Education systems in many cities have been characterised by a progressive segmentation of the student population, which not only reflects the existing social and spatial differentiation in the urban population, but also inserts new forms of social segregation. On the one hand new forms of separation, based on the ethnic differentiation of the population, have been emerging. On the other, social polarisation has increased the distance and cultural segmentation between population groups with different social backgrounds and differentiated access to cultural and material assets. If social and spatial (residential) divisions have been exacerbated in many cities due to the changes of the last decades, the segmentation within the education system and the segregation in the residential sphere have become very crucial as this may hinder intergenerational upward social mobility and influence the general level of social cohesion in contemporary cities.
The background hypothesis of this session is that school segregation not only reflects existing locally-based ethnic and socio-economic residential divisions, but it may also impact on new specific forms of social and spatial differentiation, worsening the social inclusion of the most vulnerable urban social groups and increasing barriers among social groups.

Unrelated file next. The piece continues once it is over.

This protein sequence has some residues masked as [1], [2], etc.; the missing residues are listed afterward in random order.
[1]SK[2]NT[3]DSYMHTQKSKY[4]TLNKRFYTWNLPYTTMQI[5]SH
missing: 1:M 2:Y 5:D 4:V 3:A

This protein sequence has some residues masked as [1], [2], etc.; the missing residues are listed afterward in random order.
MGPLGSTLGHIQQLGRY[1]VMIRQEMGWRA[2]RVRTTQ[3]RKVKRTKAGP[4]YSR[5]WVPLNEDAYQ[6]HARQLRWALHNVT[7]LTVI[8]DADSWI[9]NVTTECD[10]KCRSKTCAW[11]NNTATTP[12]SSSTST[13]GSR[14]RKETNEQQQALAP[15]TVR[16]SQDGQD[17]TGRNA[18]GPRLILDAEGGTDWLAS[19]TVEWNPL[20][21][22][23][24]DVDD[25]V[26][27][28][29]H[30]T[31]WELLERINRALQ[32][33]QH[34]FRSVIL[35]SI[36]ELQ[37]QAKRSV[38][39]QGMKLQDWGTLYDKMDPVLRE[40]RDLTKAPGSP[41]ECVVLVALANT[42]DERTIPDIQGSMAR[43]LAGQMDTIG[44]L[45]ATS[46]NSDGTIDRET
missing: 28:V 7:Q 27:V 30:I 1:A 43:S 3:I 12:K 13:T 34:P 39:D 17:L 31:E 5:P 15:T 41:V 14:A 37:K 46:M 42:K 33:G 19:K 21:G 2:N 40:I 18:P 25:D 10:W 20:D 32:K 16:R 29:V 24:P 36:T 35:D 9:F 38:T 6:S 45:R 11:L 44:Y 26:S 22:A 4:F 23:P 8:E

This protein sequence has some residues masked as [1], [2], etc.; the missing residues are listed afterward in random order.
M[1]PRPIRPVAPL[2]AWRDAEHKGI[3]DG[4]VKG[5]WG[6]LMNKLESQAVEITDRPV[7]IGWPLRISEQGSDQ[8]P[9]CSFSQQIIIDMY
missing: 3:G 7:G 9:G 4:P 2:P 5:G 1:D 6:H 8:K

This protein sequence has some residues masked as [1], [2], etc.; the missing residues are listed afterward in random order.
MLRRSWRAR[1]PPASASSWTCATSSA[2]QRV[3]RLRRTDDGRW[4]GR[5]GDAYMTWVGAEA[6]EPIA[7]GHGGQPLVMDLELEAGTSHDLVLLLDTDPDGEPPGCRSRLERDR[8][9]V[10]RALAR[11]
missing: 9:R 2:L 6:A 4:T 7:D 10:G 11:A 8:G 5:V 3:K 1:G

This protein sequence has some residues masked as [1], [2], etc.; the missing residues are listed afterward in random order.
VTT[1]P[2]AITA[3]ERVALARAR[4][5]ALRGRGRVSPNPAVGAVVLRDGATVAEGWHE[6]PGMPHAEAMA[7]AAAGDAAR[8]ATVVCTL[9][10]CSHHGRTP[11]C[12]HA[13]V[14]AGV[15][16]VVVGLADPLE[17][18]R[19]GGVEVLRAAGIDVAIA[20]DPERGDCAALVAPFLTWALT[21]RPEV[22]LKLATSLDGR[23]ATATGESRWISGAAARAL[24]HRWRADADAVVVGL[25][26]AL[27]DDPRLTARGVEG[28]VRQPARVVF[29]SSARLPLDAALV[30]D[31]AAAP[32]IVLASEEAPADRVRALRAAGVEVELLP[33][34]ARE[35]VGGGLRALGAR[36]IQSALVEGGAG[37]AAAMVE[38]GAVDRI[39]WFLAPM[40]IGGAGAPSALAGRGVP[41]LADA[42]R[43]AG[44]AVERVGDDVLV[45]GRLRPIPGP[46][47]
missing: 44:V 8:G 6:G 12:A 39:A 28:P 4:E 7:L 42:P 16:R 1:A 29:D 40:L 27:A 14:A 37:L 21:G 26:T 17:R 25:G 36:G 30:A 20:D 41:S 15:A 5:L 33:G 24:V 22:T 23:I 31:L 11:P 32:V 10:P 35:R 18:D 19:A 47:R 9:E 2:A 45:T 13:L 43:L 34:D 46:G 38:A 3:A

Based on these assumptions, we propose a session focused on the following questions:
- What urban contexts are more conducive to school segregation?
- To what extent does school segregation reflect socially- or ethnically-based residential segregation in urban space?
- What are the specific dynamics through which school segregation has recently increased in different cities?
- How have the institutional settings of urban education systems and recent policy changes contributed to foster/prevent school segregation?
- What are the main effects of such phenomena, in terms of physical or social distance among social groups, increased inequalities in school attainment, impact on social inclusion and chances for upward social mobility of the most disadvantaged groups?
Sako Musterd, University of Amsterdam S.Musterd@uva.nl
Costanzo Ranci, Polytechnic of Milan email@example.com